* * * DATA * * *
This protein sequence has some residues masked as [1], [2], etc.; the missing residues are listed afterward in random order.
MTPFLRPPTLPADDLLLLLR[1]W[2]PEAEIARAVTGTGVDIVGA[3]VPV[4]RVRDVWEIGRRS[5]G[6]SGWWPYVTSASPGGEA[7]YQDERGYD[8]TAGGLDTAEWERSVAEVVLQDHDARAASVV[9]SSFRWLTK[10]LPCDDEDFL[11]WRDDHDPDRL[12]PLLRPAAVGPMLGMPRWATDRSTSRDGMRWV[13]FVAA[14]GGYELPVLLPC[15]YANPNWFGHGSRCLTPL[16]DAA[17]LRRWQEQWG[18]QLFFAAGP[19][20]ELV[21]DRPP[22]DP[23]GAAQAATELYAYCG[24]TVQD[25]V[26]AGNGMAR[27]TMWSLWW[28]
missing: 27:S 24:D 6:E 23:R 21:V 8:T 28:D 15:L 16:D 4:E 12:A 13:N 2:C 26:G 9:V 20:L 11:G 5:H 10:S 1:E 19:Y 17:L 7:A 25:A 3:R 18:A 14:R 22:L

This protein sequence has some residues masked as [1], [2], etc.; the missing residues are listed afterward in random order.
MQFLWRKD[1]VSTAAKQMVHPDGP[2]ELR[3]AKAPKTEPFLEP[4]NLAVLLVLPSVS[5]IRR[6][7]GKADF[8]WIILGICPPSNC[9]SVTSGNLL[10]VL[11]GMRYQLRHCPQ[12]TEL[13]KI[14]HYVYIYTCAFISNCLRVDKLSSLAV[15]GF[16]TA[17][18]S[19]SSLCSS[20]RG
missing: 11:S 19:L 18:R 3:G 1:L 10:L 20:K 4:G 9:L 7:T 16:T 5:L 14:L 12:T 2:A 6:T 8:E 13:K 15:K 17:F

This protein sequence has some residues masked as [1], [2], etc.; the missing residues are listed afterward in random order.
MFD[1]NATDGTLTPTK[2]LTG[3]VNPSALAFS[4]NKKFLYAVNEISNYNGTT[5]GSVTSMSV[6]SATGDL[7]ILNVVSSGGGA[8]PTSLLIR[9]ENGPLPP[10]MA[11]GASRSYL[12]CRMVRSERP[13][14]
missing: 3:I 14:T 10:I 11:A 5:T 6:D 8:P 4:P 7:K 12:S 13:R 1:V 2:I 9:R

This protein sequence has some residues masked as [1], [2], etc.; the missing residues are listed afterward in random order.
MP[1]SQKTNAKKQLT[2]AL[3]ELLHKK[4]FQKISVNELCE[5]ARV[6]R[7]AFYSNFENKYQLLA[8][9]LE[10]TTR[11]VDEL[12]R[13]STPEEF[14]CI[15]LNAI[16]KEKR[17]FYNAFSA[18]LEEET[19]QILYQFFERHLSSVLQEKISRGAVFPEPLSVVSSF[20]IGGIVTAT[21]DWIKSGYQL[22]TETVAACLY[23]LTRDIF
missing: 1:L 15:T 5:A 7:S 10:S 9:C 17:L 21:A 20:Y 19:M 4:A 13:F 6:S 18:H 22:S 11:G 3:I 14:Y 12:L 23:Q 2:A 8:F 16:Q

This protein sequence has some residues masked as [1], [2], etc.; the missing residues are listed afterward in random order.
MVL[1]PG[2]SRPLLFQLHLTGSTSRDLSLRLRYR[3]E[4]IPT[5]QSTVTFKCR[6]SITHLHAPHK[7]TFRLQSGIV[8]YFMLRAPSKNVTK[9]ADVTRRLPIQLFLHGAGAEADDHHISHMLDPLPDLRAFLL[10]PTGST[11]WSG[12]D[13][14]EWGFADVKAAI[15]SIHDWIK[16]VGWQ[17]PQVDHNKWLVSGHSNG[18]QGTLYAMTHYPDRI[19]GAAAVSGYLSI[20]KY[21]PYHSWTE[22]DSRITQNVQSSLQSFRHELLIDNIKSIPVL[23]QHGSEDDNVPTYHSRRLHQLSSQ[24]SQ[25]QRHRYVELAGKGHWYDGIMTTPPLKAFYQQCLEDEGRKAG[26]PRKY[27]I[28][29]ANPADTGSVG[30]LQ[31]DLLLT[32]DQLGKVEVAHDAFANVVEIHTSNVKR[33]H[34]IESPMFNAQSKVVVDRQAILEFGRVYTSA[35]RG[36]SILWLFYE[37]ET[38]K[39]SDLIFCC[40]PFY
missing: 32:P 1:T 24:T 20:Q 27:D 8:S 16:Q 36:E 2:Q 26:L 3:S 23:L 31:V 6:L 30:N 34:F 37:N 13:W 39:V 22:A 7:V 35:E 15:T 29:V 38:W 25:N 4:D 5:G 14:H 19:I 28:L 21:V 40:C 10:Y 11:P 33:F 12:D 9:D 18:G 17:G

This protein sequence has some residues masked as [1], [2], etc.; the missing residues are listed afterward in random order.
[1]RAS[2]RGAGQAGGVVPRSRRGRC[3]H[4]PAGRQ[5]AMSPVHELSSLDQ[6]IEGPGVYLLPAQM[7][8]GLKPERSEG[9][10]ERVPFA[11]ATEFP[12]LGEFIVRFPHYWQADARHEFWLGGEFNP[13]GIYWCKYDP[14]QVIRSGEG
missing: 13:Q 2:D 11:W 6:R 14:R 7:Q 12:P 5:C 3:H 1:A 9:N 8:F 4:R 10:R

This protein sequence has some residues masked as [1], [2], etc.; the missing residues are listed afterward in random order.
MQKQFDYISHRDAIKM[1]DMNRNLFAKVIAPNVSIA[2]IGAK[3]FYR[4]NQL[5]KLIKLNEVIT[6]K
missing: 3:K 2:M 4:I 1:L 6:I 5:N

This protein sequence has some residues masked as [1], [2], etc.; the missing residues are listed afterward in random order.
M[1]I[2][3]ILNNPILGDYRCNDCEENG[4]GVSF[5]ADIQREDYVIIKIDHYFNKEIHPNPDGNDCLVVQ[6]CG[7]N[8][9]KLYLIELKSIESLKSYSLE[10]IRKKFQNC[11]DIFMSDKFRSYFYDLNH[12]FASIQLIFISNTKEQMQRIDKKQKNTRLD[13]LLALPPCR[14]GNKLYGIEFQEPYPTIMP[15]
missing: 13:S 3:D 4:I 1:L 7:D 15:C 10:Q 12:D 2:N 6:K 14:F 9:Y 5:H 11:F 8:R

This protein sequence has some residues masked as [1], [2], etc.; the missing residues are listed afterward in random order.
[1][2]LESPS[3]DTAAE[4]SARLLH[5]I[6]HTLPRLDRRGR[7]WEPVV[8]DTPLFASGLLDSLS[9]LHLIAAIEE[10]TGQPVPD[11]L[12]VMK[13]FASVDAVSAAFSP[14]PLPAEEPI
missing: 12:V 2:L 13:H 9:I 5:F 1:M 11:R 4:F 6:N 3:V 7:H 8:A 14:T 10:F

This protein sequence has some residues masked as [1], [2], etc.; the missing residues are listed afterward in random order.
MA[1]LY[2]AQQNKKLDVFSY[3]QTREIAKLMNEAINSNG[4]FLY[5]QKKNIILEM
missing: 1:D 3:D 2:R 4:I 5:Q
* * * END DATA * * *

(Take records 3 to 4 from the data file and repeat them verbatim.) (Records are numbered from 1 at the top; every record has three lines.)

This protein sequence has some residues masked as [1], [2], etc.; the missing residues are listed afterward in random order.
MFD[1]NATDGTLTPTK[2]LTG[3]VNPSALAFS[4]NKKFLYAVNEISNYNGTT[5]GSVTSMSV[6]SATGDL[7]ILNVVSSGGGA[8]PTSLLIR[9]ENGPLPP[10]MA[11]GASRSYL[12]CRMVRSERP[13][14]
missing: 3:I 14:T 10:I 11:A 5:T 6:D 8:P 4:P 7:K 12:S 13:R 1:V 2:I 9:R

This protein sequence has some residues masked as [1], [2], etc.; the missing residues are listed afterward in random order.
MP[1]SQKTNAKKQLT[2]AL[3]ELLHKK[4]FQKISVNELCE[5]ARV[6]R[7]AFYSNFENKYQLLA[8][9]LE[10]TTR[11]VDEL[12]R[13]STPEEF[14]CI[15]LNAI[16]KEKR[17]FYNAFSA[18]LEEET[19]QILYQFFERHLSSVLQEKISRGAVFPEPLSVVSSF[20]IGGIVTAT[21]DWIKSGYQL[22]TETVAACLY[23]LTRDIF
missing: 1:L 15:T 5:A 7:S 10:S 9:C 17:L 21:A 20:Y 19:M 4:A 13:F 6:S 18:H 22:S 11:G 3:I 14:Y 12:L 23:Q 2:A 8:F 16:Q